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Seasonal Gold Price Trends Favor
Summer Purchases

by Jonathan M. Kosares doldrums graph 2001

doldrums graph 2002
doldrums graph 2003
doldrums graph 2004
doldrums graph 2005
doldrumbs graph
doldrums graph 2008
2010 Graph

It was June 2006…

Gold had enjoyed five years of gains after bottoming in 2001, reaching a 26-year high of $730 that May, but was undergoing a significant correction that would ultimately erode 28% of its value in just over a month.  It was the single largest loss of value the gold market had seen since its collapse in 1980. 

Many financial analysts were calling it the end of the bull market in gold. We at USAGOLD had a different theory, one that we published in the midst of that pullback entitled, “Bargain Buying: Take Advantage of the Summer Doldrums.”

In our analysis, we discovered that each and every year spanning 2001-2006, the gold market would show price weakness in the first two months of the summer.  From there, prices moved decisively higher by year’s end, with the vast majority of the gains (better than two-thirds) for the full year (the lone exception, 2002) coming after the June/July swoon.  This trend is clearly illustrated in the graphs to the right.  On average, gold gained 11.8% over the last 5 months of those years, which annualized to an impressive 28.32% appreciation.

Needless to say, gold’s bull run did not end with that pullback in the summer of ’06.  After bottoming in the $560 range, gold quickly rallied, and its meteoric rise since has caught the attention of even its most ardent critics:

2000-2011 gold graph

Fast-forward to June 2011… 

Gold is slightly off after achieving an all-time high at $1572 per ounce this May and has begun to consolidate around the $1500 level.  Many in the financial press are suggesting we have once again reached the end to the yellow metal’s bull market.  They cite the recent price weakness along with hedge fund billionaire George Soros’ decision to liquidate the entirety of his position in the gold ETF as evidence that the market has reached a top.  Yet none of the catalysts that contributed to gold’s rise over the past ten years have subsided.  If anything, they have intensified. 

To the point, another notable hedge fund billionaire, John Paulson, showed no hesitation in retaining the entirety of his position in GLD.  In fact, his ownership stake still represents the largest single holding in the ETF.  In justifying his decision to skeptics, Paulson stated in an April interview with the Wall St. Journal, “The United States and the United Kingdom have flooded their respective economies with money in order to fuel a more-robust economic recovery.  That rush of money will apply inflationary pressures on those economies, making gold poised to the hit the $4,000 mark in a few years.”

As it was in 2006, the actionable trend typical of the summer doldrums has proven to be reliable and predictable, and is perhaps once again a more reasonable explanation of the recent, albeit limited, weakness in the gold price.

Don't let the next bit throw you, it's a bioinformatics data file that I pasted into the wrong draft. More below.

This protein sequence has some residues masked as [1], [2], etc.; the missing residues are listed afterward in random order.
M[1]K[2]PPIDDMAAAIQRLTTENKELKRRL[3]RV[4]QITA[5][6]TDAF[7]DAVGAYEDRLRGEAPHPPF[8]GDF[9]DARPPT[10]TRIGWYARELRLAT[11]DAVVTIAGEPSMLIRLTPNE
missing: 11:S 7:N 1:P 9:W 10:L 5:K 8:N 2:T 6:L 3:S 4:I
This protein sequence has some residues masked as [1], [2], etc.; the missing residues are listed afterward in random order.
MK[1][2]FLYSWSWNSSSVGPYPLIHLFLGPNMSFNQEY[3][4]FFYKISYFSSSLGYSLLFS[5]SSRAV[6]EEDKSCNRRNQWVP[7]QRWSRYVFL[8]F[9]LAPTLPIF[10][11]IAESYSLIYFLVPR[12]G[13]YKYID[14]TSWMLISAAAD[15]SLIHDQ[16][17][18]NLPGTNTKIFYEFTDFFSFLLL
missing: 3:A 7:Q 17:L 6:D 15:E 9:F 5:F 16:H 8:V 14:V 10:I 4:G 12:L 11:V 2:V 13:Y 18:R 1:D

Bolstering the point, the last five years have seen nearly the exact same post-doldrums performance as the five years preceding them, with gains after June/July averaging 11.25%, or 27% annualized. Due to the onset of the financial crisis, 2008 represents the only year in the last ten where this trend did not hold true.  Gold was not immune to the massive de-leveraging that took place in all asset classes, and took a significant hit in September and October of that year.  Even though the price of gold recovered by year’s end, it was slightly more than 5% worse than the average price over the June/July period.  Adding strength to the overall argument, however, the post-summer trend remained sufficiently strong in the other four years to achieve nearly the same aggregate average as the first five years of the bull market, despite the negative data in 2008. 

Over the full period of this decade-long study, gold has averaged annual gains of 17.42%.  The average gain after the June/July swoon has been 11.46%.  In other words, on average, just better than 2/3 of all annual gains over the past ten years in gold have come in the last five months of the year.

doldrums graph 2011

The combination of the escalating sovereign debt crisis in Europe, the unknown future of the Fed’s quantitative easing program, the ongoing debt ceiling debate, the early warning signs of inflation, especially in food and commodities (as illustrated in our latest newsletter), and ongoing geopolitical instability promise to make the second half of 2011 very interesting for the gold market.  Whether or not a meaningful pullback will manifest in the next two months is unknown, but the past ten years do make one thing abundantly clear:  If you’re looking to add gold to your portfolio, taking advantage of the summer doldrums can be a reliable and rewarding strategy.